Infrastructure development is also receiving unprecedented attention, with the understanding that robust infrastructure is the backbone of economic prosperity. Projects spanning transportation, energy, and digital connectivity are underway to bridge the gap between urban and rural areas, facilitate trade, and improve access to essential services. These infrastructural endeavours are crucial for enhancing all Nigerians’ quality of life and laying the physical foundations of a dynamic and interconnected economy.

In a significant push towards enhancing national infrastructure, the Federal Minister of Works, Engr. Dave Umahi has verified that the Ministry of Works is actively managing 2,097 road construction initiatives, among other developmental projects. Concurrently, Dr Bosun Tijani, the Minister of Communications, Innovation, and Digital Economy, spearheads the ambitious Project 774 LG Connectivity initiative. This groundbreaking project is set to revolutionise connectivity by linking all 774 local government secretariats across Nigeria to the internet, alongside other pivotal objectives. With an investment of $2 billion, this expansive connectivity programme is poised to broaden digital access across the nation and stimulate economic growth by generating hundreds of jobs, both directly and indirectly.

On the international stage, as evidenced by the high-profile team attendance at several international summits led by the President, Nigeria actively engages with global partners to strengthen diplomatic and economic ties, advocate for fair trade practices, and attract sustainable investments. The administration is committed to positioning Nigeria as a critical player in the global economy, one that contributes to and benefits from exchanging ideas, goods, and services on the international market. Through these concerted efforts, Nigeria aims to address its internal challenges and contribute positively to regional stability and global prosperity.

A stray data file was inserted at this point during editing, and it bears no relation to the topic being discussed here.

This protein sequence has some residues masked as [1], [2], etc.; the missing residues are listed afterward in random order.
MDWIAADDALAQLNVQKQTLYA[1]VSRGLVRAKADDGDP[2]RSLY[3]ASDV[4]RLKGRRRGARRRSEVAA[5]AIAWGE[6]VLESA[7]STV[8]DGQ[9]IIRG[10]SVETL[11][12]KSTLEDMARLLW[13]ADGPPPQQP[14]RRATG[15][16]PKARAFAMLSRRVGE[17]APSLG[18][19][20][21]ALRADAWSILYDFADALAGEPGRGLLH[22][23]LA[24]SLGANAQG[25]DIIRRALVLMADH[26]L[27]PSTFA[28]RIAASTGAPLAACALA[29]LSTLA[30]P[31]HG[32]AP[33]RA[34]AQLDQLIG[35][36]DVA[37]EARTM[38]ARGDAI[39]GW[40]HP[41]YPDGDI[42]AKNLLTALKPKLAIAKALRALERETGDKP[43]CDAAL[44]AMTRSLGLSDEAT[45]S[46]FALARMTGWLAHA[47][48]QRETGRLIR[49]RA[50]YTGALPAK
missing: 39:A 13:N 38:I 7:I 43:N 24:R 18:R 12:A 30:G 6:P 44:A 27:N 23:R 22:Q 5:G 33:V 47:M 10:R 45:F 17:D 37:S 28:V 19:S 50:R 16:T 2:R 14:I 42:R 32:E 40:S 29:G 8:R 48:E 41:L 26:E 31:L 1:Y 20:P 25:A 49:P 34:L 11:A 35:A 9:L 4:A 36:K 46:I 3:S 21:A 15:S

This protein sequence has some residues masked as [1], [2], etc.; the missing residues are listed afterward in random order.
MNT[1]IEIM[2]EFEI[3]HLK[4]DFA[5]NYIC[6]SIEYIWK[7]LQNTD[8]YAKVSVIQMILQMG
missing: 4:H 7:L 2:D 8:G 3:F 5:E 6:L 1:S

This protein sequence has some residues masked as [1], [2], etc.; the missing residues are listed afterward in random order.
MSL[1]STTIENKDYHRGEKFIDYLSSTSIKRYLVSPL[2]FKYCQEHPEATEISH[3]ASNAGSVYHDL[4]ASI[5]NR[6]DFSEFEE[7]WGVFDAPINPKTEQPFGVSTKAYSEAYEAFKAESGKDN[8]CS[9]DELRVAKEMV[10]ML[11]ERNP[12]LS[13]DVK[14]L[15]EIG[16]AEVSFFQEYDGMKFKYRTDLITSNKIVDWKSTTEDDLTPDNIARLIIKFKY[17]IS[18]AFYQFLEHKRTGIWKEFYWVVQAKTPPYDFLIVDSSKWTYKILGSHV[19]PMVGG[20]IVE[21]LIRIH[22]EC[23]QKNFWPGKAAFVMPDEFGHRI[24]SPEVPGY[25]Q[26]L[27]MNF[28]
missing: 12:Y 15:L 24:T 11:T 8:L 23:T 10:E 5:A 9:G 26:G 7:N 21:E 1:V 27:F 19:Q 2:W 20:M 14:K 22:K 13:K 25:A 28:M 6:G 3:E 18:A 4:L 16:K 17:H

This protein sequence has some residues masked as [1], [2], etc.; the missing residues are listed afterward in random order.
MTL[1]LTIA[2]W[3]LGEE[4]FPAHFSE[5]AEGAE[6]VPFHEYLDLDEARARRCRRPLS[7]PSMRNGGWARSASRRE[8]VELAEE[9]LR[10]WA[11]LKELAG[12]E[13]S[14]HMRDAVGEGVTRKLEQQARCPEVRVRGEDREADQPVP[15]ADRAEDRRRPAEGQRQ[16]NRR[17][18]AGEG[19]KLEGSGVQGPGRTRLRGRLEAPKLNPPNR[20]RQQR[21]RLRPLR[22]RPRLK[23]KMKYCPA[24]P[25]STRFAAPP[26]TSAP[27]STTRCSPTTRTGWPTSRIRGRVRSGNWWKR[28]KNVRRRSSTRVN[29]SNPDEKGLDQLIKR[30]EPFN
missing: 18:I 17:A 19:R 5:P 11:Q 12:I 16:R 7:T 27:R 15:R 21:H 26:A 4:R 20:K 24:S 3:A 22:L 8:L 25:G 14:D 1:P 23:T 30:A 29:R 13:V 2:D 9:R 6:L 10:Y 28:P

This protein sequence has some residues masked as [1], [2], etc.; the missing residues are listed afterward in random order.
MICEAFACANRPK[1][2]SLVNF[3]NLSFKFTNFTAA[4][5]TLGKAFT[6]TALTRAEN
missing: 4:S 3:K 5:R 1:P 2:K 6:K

Conclusively, the narrative of Nigeria’s journey is one of strength and aspiration. Amidst the challenges, there is a profound sense of hope and a determined effort to chart a new course towards a brighter future. As we move forward, the unity, strength, and spirit of the Nigerian people, guided by the visionary leadership of President Bola Ahmed Tinubu GCFR, will transform today’s challenges into tomorrow’s successes.

Prince Ade Omole is the Diaspora Directorate Director.

This is a reply to Financial Times’ article